The Top 6 Reasons People Break Their New Year’s Resolutions (And How You Can Avoid Them)

It’s that time of year again!  

Once the clock hit midnight on the first of the year, we went into resolution overdrive (am I right?).

All the positive energy of starting “new,” coupled with that blank-slate feeling always makes us ready for massive change every January 1st. We swear we’re going to get healthier, be more productive, and make complete 180-degree turnarounds in our life … 

… So why is it that, once February comes rolling around, so many of us find ourselves back to the same place we started?  

New Year’s Resolutions are a great catalyst for making positive changes in our lives … but the “new year” doesn’t take the “work” aspect of accomplishing a goal out of the equation. Often, we make big commitments without breaking down the steps we’ll need to take to get there (as well as making allowances for the extra time it will require).

This causes us to be left with a big resolution … with no room in our current lives to put it!

Here I want to break down how to avoid this resolution trap by showing you the top 6 reasons people break their New Year’s resolutions – and what you can do if you lose your way. 

1. Setting goals too high 

You might have this huge vision in your mind of what you’re going to accomplish in 2021 – you want to lose fifty pounds, triple the amount of weight you can lift, or maybe you want to run a whole marathon.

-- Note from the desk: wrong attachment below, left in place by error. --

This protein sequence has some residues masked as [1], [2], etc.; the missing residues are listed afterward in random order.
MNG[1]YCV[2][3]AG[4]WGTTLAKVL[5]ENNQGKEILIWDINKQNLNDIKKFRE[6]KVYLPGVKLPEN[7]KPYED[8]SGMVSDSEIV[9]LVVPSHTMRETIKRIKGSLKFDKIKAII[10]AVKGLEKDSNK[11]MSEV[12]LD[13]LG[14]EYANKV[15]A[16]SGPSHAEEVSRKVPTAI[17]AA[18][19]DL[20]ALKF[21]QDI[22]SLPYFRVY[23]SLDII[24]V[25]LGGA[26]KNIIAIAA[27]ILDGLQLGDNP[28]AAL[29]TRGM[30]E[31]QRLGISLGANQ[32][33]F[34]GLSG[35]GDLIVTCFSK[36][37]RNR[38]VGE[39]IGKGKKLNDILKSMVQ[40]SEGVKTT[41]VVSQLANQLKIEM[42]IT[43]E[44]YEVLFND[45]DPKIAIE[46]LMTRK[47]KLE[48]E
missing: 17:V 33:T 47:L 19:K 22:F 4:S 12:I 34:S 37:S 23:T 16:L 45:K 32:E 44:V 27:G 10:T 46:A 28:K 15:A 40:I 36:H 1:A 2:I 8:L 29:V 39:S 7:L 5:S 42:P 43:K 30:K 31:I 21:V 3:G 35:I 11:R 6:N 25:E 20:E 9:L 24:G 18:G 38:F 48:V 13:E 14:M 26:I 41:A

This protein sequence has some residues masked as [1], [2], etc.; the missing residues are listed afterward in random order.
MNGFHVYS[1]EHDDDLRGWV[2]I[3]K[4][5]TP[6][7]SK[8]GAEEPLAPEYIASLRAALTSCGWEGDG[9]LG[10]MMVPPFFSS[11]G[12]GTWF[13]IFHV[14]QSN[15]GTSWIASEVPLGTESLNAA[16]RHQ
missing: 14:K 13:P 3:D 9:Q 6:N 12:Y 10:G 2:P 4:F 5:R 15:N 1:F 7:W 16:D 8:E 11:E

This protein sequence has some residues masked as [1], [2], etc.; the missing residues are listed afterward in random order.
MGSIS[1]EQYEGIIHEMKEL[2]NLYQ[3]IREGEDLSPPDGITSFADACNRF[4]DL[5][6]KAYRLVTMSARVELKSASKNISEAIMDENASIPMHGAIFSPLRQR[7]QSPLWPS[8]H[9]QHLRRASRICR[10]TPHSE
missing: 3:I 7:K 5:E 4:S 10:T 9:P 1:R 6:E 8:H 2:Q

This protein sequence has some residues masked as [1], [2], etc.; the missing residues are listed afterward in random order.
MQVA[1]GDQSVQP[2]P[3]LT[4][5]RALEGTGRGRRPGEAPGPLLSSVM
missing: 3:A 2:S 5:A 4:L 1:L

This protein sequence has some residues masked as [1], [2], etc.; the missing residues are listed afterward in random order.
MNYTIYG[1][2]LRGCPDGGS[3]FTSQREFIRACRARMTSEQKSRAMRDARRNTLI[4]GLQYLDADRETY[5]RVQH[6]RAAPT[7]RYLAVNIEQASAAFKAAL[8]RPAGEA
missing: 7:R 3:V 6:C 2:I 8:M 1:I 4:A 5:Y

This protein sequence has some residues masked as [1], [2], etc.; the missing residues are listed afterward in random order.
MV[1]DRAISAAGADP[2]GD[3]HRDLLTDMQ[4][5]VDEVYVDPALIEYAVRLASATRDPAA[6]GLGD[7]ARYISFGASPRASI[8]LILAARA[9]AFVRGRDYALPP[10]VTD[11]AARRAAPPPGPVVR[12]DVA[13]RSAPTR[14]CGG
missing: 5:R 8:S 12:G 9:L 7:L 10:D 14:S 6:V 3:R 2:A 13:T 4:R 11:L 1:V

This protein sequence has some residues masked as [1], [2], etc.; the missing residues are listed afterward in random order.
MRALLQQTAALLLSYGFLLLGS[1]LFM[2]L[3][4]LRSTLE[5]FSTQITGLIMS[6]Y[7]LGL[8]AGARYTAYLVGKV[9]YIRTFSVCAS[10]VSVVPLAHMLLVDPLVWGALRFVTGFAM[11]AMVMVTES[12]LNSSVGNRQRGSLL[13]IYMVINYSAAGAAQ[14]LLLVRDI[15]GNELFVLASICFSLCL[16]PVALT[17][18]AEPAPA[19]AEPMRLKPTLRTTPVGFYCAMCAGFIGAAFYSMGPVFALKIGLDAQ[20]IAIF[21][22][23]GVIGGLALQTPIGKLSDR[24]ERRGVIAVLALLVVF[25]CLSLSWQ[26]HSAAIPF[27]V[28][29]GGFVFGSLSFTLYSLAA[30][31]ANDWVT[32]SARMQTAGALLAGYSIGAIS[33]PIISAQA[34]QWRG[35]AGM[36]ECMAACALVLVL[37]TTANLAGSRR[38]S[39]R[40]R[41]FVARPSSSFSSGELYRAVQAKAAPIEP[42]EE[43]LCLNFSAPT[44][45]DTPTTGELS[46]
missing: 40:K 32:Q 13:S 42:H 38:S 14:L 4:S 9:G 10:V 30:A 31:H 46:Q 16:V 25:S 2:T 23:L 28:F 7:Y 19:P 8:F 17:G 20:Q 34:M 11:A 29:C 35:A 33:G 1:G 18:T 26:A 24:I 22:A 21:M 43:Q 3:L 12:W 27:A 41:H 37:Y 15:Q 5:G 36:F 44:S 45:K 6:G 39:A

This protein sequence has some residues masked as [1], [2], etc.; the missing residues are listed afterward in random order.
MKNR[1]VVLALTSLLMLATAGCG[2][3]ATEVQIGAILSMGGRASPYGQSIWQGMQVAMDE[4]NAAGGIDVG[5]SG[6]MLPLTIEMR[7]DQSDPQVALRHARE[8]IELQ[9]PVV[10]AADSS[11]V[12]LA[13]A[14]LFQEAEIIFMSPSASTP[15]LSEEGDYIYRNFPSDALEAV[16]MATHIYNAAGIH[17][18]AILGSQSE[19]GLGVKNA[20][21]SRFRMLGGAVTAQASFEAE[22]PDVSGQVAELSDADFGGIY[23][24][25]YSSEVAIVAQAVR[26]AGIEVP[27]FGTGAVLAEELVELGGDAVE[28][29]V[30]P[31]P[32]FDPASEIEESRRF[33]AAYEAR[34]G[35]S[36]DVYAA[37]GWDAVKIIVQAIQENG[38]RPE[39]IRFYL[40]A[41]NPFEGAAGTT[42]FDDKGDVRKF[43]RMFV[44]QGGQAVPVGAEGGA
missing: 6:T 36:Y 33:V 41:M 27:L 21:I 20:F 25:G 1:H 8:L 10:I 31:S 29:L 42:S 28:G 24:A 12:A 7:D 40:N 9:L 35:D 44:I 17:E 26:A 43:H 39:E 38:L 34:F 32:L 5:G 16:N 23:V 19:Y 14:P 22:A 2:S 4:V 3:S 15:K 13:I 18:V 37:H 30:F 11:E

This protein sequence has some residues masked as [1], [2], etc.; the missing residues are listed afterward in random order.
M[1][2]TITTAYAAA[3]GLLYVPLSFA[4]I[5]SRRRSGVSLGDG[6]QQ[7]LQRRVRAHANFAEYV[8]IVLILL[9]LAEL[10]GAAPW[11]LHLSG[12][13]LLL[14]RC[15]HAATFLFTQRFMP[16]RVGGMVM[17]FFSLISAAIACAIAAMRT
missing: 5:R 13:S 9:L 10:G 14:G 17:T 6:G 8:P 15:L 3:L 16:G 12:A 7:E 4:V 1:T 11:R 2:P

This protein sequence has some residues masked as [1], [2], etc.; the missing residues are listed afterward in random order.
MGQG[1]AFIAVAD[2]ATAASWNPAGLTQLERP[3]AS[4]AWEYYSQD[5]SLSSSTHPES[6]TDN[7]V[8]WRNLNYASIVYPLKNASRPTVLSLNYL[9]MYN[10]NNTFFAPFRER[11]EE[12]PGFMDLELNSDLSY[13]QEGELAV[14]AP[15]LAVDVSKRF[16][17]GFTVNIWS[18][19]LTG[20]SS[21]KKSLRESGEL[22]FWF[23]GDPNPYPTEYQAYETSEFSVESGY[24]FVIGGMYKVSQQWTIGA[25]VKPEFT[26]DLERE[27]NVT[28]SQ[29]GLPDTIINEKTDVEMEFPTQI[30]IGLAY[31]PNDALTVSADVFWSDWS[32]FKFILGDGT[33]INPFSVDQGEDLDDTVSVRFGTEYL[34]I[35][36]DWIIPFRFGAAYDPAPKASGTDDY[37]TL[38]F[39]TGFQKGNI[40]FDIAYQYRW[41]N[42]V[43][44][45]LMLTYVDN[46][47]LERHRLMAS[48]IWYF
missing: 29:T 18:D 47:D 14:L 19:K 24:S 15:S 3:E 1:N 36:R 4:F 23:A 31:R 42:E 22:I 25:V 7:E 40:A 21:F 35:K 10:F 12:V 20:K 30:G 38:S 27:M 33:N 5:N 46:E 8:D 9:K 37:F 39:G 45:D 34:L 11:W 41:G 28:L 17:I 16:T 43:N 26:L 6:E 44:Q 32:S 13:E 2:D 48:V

Now, there’s nothing wrong with aiming high and having high expectations for yourself, but when it comes to New Year’s resolutions it could actually be holding you back. 

Instead of launching into your huge goal without a real plan in place and expecting some type of result (then quitting early because you haven’t reached it soon enough), try breaking down your goal into milestones.

Want to lose 50 lbs? Aim for 3-5 lbs a month. Want to triple your lift this year? Aim to up it by 1/4 each month.

Reaching these milestone keeps you focused on progress and keeps you inspired to keep moving forward.

2. Not having any accountability systems in place 

We almost always start off our new year feeling motivated and energized to accomplish our goals, but it’s hard to keep that fire burning all year long. All that internal motivation is one thing, but motivation can fade over time (and especially when excitement dies down).